Father of victim from horrific elevator accident plans to sue building; it had over 30 elevator violations!

On the day following a deadly elevator accident killed a young tech salesman, the victim’s father is talking about his grief and calling out the building for what he says...

On the day following a deadly elevator accident killed a young tech salesman, the victim’s father is talking about his grief and calling out the building for what he says was the killing his son.

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On Thursday, police cars and first responders flooded Third Avenue, moments after 30-year-old Samuel Charles Waisbren was crushed in an elevator, reports CBS2’s Jessica Moore.

“Sam was, you know, a wonderful young man,” said father Charles Waisbren.

The senior Waisbren says his heartbreak is almost more than he can bear.

“I’m just devastated in that he won’t be able to have children, father a child and grow up and enjoy life,” he said. “We’re just we’re just devastated.”

Sam Waisbren (credit: Waisbren family)

Sam Waisbren was killed at his apartment building in Kips Bay. The Wisconsin native was on his way to work at a software company when the elevator suddenly dropped, crushing him as he was pinned between the elevator car and a wall.

“I knew they had problems in the elevator before but I didn’t know it was going to be this serious,” said pizzeria manager Mohamed Hammouda.

Building residents say they’ve had problems with building’s elevators for months.

“Breaks down and they have to replace parts, that’s been a continual problem with these elevators,” said Steve Ukman.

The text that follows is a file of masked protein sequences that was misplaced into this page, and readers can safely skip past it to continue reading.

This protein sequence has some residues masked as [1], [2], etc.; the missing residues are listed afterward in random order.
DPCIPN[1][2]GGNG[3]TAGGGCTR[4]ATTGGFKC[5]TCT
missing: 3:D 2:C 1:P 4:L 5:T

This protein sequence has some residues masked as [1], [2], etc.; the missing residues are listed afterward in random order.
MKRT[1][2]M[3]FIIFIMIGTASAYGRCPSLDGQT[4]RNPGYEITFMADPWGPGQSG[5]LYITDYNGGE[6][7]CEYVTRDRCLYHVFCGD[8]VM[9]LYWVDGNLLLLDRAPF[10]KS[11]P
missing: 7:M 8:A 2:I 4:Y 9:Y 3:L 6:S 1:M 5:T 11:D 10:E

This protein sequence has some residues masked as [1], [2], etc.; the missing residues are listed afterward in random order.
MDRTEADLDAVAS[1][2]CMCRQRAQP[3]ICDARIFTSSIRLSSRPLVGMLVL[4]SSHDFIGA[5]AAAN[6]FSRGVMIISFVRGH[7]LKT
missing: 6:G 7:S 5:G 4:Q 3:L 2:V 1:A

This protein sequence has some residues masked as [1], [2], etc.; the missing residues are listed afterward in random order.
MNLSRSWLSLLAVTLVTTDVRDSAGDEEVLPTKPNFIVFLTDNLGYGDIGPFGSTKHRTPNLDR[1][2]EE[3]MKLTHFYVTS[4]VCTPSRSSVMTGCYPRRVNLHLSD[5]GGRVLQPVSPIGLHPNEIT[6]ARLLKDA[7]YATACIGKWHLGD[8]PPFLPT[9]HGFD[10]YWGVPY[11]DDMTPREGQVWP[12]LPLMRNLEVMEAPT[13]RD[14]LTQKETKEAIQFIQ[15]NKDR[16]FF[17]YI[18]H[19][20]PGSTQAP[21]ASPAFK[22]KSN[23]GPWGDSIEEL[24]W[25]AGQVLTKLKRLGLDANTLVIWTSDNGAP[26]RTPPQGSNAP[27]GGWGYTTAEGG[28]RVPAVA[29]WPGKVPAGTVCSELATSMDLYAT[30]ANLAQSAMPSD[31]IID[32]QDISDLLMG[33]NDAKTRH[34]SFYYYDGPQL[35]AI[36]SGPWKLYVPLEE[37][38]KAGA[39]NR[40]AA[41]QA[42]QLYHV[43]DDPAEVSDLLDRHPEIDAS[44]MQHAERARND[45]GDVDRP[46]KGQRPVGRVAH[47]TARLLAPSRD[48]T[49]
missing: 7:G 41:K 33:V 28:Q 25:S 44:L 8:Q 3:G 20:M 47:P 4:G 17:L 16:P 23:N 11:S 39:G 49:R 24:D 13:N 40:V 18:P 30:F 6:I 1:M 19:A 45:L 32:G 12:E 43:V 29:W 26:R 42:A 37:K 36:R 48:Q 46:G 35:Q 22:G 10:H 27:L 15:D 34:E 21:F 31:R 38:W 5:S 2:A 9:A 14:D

The building at 344 Third Avenue has an open violation for an elevator issue dating back to May. It showed part of the elevator was tampered with, disabled and rendered inoperative.

Building managers were fined, but it appears the issue was never resolved – and now neighbors are livid.

Thursday afternoon, the building’s super refused to answer questions about the faulty elevators and even tried to stop CBS2 from interviewing residents.

Charles Waisbren says someone needs to get to the bottom of what happened, calling the building’s negligence criminal.

“For them to actually kill my son, you know?” he said. “It was a disregard for elevator repair. You know, it’s just… I’m just devastated by it.”

“You know, you just don’t know how you’re going go, live any longer, how you can enjoy life,” he said.

The NYC Department of Buildings is investigating the malfunction.

City records show there have been 16 elevator violations in that building since 2003, but all had been dismissed.

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